Also the rental companies have a an incentive to not be featured in a 60 minutes style expose.
One does not require a software license in order to use it. An elevator may be controlled by software, without having to sign an EULA. I have seen Stallman using a network connection where the router ran a non-free OS and where he did not sign a license agreement in order to use it.
TBH, I was actually meaning just the software that you have to click agree to or that has the 'by signing up with an account, you agree...'. I may not have worded it fully accurate for my intention, and if so I apologize for the confusion.
I have had employers and peers ridicule me when I take my time to always read everything in the contract, and I simply dont care, I will continue to do it anyway.
If I took the time to read and comprehend each of those (while looking for changes in one I've read before, after all there's usually a "terms may change without prior notice" clause), I wouldn't have done anything else this morning.
Most EULAs have very little original content and dont require deep analysis.
Considering those 2-3 things you signed up for or agreed to meant, even insignificantly, that you have given away something of your rights, I think it absolutely behooves anyone to spend the time to decide if those random websites are worth it if they make you agree to a EULA that is pages and pages long.
The point about terms may change without prior notice is fair, I still struggle to regularly read the various changes to the TOS for things as simple as my credit card (which have way WAY shittier contracts to read compared to a EULA).
Wile I have seen some services which could provide a diff and notify you on changes, I have decided it is better to not use abusive services instead of play a game of cat and mouse with them.
Still, I see some totally one-sided (and what I believe to be unenforceable) terms sometimes and I may sign anyway. For the other party to actually get what they want requires a lot more work than just getting my signature, and I'm firmly in the "Fucking sue me" camp. Classic blog post from Pud that everyone worried about contracts should read: http://pud.com/post/10103947044/fucking-sue-me
AI lawyers giving plain language information and indicating areas where you want to get a real lawyer involved sound pretty neat.
@lawgeex: Your Headline with the Register-Button is weirdly aligned to the left in my browser (Win+FF), not sure if this is intentional. It looks wrong, as all the following sections are well centered.
I tried to upload the following as a .docx document but got the 'Unsupported document' error.
Landlord permits you to stay in the property for 6 months from 1 January 2016.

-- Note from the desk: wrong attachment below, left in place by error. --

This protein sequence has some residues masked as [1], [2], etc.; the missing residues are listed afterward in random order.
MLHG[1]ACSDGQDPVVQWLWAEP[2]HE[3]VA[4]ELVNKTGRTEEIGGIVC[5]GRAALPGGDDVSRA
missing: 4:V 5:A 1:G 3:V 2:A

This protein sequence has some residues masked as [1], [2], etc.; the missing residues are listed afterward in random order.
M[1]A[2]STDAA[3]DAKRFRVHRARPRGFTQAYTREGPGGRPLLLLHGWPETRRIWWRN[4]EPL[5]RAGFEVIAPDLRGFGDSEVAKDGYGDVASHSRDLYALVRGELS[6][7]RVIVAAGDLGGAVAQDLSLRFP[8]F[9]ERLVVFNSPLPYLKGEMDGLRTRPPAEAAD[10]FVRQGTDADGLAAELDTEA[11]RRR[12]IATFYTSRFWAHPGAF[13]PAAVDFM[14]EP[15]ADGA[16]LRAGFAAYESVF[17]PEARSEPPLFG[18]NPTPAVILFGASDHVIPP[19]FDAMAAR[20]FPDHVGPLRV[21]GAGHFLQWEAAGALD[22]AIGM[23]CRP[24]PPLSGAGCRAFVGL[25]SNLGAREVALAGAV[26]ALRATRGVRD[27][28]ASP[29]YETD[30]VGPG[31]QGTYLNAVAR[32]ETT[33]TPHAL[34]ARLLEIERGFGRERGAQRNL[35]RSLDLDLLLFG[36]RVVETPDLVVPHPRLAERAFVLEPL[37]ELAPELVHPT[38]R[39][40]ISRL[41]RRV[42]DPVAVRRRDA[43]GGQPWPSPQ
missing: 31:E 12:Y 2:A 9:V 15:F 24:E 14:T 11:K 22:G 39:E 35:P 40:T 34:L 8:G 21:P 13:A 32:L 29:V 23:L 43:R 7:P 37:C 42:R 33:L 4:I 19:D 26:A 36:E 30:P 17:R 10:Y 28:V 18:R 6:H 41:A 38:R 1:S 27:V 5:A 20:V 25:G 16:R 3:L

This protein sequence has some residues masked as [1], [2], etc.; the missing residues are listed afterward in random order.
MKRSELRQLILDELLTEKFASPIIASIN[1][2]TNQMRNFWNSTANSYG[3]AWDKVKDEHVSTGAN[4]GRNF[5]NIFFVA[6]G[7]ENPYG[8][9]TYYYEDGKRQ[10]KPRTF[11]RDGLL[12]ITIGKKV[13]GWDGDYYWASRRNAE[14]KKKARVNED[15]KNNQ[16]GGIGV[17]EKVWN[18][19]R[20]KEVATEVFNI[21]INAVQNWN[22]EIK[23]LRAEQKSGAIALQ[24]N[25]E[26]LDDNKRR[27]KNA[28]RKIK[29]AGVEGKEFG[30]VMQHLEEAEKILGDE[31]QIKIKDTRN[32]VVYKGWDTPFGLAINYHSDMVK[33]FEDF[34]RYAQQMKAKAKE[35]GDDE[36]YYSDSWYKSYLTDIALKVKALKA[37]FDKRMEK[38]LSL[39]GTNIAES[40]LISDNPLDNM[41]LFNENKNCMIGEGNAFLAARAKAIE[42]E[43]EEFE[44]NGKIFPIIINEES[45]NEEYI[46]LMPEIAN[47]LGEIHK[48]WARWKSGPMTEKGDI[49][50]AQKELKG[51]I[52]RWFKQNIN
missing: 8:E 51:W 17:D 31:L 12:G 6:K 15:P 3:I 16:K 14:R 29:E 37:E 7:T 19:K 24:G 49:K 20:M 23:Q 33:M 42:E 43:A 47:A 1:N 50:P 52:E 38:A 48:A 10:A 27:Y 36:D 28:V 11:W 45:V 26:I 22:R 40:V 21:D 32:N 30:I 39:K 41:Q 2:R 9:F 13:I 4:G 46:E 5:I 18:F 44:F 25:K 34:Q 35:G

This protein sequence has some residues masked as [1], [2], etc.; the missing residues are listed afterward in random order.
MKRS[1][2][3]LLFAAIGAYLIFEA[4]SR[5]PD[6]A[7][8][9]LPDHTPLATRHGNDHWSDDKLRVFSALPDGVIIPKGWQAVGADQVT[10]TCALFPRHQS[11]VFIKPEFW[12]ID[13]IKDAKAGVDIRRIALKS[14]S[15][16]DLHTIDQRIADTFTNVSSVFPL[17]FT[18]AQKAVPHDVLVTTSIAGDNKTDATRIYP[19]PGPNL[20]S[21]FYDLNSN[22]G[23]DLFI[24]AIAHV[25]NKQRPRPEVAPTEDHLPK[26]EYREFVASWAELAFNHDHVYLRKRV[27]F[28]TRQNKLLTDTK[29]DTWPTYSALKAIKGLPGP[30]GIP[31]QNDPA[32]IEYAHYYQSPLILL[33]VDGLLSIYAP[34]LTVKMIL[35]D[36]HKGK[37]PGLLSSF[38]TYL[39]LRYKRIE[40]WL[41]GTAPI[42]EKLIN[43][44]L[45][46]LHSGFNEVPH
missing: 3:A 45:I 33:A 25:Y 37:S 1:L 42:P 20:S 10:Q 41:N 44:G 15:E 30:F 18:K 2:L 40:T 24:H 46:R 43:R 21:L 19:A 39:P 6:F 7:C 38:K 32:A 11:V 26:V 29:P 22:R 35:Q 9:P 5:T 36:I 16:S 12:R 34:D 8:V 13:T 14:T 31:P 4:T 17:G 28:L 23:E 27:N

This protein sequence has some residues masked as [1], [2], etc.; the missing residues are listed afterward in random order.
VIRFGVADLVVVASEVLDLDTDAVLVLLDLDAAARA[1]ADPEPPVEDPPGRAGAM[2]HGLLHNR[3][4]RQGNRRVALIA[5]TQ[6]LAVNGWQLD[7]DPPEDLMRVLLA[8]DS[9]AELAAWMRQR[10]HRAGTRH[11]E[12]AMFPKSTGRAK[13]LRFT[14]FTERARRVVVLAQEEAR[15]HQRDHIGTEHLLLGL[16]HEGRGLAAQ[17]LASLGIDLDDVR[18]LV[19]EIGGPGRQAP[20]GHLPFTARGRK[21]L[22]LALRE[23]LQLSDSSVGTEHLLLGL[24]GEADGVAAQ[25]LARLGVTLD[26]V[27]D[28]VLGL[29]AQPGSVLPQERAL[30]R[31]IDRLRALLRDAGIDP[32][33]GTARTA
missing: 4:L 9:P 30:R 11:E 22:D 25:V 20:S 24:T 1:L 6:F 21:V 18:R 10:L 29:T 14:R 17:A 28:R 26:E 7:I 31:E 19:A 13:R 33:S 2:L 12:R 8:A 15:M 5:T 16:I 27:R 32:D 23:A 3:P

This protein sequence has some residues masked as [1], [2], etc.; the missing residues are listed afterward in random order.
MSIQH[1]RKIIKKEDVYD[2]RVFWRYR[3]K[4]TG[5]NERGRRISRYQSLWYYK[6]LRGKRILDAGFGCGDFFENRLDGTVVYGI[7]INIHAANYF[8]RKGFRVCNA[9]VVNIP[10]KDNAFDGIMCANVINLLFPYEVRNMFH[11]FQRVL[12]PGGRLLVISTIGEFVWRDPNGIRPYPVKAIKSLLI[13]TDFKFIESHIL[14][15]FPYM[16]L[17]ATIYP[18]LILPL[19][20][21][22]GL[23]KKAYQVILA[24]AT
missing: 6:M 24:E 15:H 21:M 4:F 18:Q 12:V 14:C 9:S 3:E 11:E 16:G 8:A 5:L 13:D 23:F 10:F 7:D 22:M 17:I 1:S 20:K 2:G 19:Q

In consideration you agree to provide Landlord with your firstborn within 30 days of his/her birth, or in the absence of children prior to 1 December 2020, $1,000,000 no later than 1 January 2021.
Finally, any stats on the territory breakdown between the 60k documents that have been uploaded? Would be fascinated to see this!
Residential leases seems like one of the worst contract markets to start off with. Firstly, because what is legal and illegal to put in a lease varies from place to place. For instance, in Ontario, it is illegal to collect a security deposit (a deposit may be collected but it can only be used towards last month's rent). Secondly, what is normal and what is unusual will also vary, most likely on a much finer grained level (ie: by city/town rather than by state/province). Thirdly, you'll have to deal with leases from less-than-professional landlords (e.g. using a lease drafted according to the rather different laws of a different province/state). Fourthly, the lease will vary a lot depending on the landlord (ie: large property management company vs small property manager vs individual owner-landlord) and the accomodations (ie: house vs condo vs apartment).
Lastly, few residential leases need to be more than about 5 pages long, including all the things the landlord has added over the years after being burned by various bad tenants. If there is a problem, the landlord and tenant will either resolve it or: if the landlord wants the tenant to move out, either it is easy to evict or it is difficult to evict but nothing in the lease will change that that much and if the tenant wants to move out, they will break the lease and good luck to the landlord suing the tenant trying to get the money back (the tenant risks very little by breaking the lease if they are not going to rely on the current landlord as a reference for future landlords). I doubt there is a special clause which can be put into a residential lease which will make it more difficult for the tenant to break it.
Then again, I rarely find legalese which I can't parse (although sometimes it seems written in such a way that it will take me a full five minutes) so perhaps I'm not in the target market for this kind of service.
Great work guys!
Note: I didn't click on the link the first 3 times I saw it because (of the title) I assumed it was an article telling me I ought to read contracts ;-]
- 404 when connecting from mozilla android with China IP,
- page crashed on my netbook from chrome with China IP,
- loads fine with mozilla with Japan IP & ublock enabled.
Thanks for reporting the problem
If I disable uBlock, it works.
Not sure if that's a typo, but I like it. It's different.
Server Error in '/' Application.
The resource cannot be found.
I haven't tried registering again, the contract I wanted reviewed expires in a few hours so I picked a different method.